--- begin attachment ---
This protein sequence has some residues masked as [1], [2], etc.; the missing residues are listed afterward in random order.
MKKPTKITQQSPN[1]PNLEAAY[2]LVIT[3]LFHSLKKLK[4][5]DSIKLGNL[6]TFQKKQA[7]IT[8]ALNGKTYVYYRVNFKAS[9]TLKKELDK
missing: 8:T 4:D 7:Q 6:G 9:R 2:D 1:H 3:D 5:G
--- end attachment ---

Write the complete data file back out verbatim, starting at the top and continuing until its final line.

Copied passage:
This protein sequence has some residues masked as [1], [2], etc.; the missing residues are listed afterward in random order.
MKKPTKITQQSPN[1]PNLEAAY[2]LVIT[3]LFHSLKKLK[4][5]DSIKLGNL[6]TFQKKQA[7]IT[8]ALNGKTYVYYRVNFKAS[9]TLKKELDK
missing: 8:T 4:D 7:Q 6:G 9:R 2:D 1:H 3:D 5:G